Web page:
Brown wrote that part of the problem is the development's layout - a dense area of buildings clustered around numerous short dead ends, making surveillance difficult. And part of the problem, he wrote, was that once the gangs had established themselves on its streets, many residents grew fearful of contacting police because they knew they couldn't avoid the gang members.

Those charged:

  • Daiquan Lucas, a/k/a "Sav Montana," 24, alleged member of Vine/Forest Street;
  • Jeremiah Mines, a/k/a "Germ Gee," "Jerm," 24, alleged member of Orchard Park Trailblazers;
  • Andre Parham-Rankin, a/k/a "Chuck," 21, alleged member of Orchard Park Trailblazers;
  • Lyndon Scott, a/k/a "L-Dot," "L-Scott," "Skizzy," 27, of Brockton, alleged member of Orchard Park Trailblazers;
  • Keon Smith, 38, alleged member of Orchard Park Trailblazers;
  • Kevin Woods, 26, alleged member of Vine/Forest Street.
  • Raymond Gaines, a/k/a "Hops," 38, of Brockton, alleged member of Orchard Park Trailblazers;
  • Jaylin Hawkins, a/k/a "Rocko," "Jay-Roc," "Lil Bro," 23, alleged member of Orchard Park Trailblazers.
  • Raul Williams, a/k/a "Boobie," 26, of Boston, an alleged member of Orchard Park Trailblazers, was previously charged by the state.
  • Jose Quinones, a/k/a "Julio," 24, also an alleged member of Orchard Park Trailblazers, was previously charged with being an alien in possession of a firearm and distribution of cocaine base and has been deported to the Dominican Republic.

Diamond Brito pleaded guilty to gun and drug charges last fall; is currently in federal custody.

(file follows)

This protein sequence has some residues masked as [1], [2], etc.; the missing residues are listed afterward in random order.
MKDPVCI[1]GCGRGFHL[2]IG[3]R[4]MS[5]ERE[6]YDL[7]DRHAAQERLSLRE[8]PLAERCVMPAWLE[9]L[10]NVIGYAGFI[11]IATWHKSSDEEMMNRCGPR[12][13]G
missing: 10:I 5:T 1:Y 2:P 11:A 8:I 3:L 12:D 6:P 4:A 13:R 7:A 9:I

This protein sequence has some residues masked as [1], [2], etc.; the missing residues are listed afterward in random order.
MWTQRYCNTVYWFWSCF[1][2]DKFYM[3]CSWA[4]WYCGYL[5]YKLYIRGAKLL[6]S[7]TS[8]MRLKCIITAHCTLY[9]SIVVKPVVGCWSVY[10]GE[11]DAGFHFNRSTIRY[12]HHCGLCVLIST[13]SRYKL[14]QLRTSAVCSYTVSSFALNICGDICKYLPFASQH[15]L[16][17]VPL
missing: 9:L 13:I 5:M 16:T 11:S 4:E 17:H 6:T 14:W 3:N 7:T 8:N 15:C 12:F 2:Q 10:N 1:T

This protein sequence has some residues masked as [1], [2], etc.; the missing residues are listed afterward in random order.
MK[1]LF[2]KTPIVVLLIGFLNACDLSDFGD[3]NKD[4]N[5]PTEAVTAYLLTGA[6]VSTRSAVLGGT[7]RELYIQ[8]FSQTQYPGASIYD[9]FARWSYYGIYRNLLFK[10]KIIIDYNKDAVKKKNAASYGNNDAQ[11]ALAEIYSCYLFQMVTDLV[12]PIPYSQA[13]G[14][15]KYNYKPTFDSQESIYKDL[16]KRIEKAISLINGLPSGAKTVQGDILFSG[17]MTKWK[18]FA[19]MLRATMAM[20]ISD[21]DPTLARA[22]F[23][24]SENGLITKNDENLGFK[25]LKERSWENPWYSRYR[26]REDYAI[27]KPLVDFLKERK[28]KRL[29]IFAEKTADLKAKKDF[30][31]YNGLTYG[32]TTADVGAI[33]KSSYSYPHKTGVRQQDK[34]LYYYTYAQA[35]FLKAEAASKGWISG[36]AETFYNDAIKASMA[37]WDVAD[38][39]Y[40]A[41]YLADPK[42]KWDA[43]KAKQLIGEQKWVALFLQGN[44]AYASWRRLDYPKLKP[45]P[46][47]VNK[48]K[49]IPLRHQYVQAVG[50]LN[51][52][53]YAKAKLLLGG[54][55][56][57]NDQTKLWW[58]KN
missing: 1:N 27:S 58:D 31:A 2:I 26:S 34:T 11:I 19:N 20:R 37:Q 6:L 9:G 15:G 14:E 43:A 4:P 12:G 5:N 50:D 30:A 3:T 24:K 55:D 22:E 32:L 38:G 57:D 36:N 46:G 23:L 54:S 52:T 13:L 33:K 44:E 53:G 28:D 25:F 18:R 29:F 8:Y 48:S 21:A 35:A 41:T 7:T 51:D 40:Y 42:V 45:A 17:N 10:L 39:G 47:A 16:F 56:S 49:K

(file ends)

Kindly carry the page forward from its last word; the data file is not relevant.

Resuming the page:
Innocent, etc.

Affidavit in the case (1.6M PDF).
Map showing crime concentration focused on Orchard Park (1.7M PDF).
Surveillance photos (3M PDF).

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Comments

I hope that just convictions will be obtained, and these communities will see a relief in gang violence.

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But I hate it when people refer to people like this as "gangsters". They're cracked out drug dealers whose influence doesn't expand beyond the hood. Al Capone was a gangster. Whitey Bulger was a gangster. John Gotti was a gangster.

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Did you notice that I didn't call them "gangsters"? Just trying to head people off at the pass?

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I meant the media in general.

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Curious. What makes Al Capone a gangster and not these fellas? You should probably look up the definition of gangster..

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Donnie Two Scoops is a gangster….oh wait….got that wrong, he is just a failed commercial real estate developer who is on the verge of impeachment. Never mind.

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You forgot Bumpy Johnson.

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I don't think people would have thought that the body cameras would be used for police intelligence, but the quality of the images were good.

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I noticed two of the gangsters above live in Brockton but are affiliated with a gang in Orchard Park; do they commut to work each day?

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His commute was the opening sequence of the show that bore his name.

You go where the business is, or where you have done business. Setting up shop in a new town could be fraught with problems.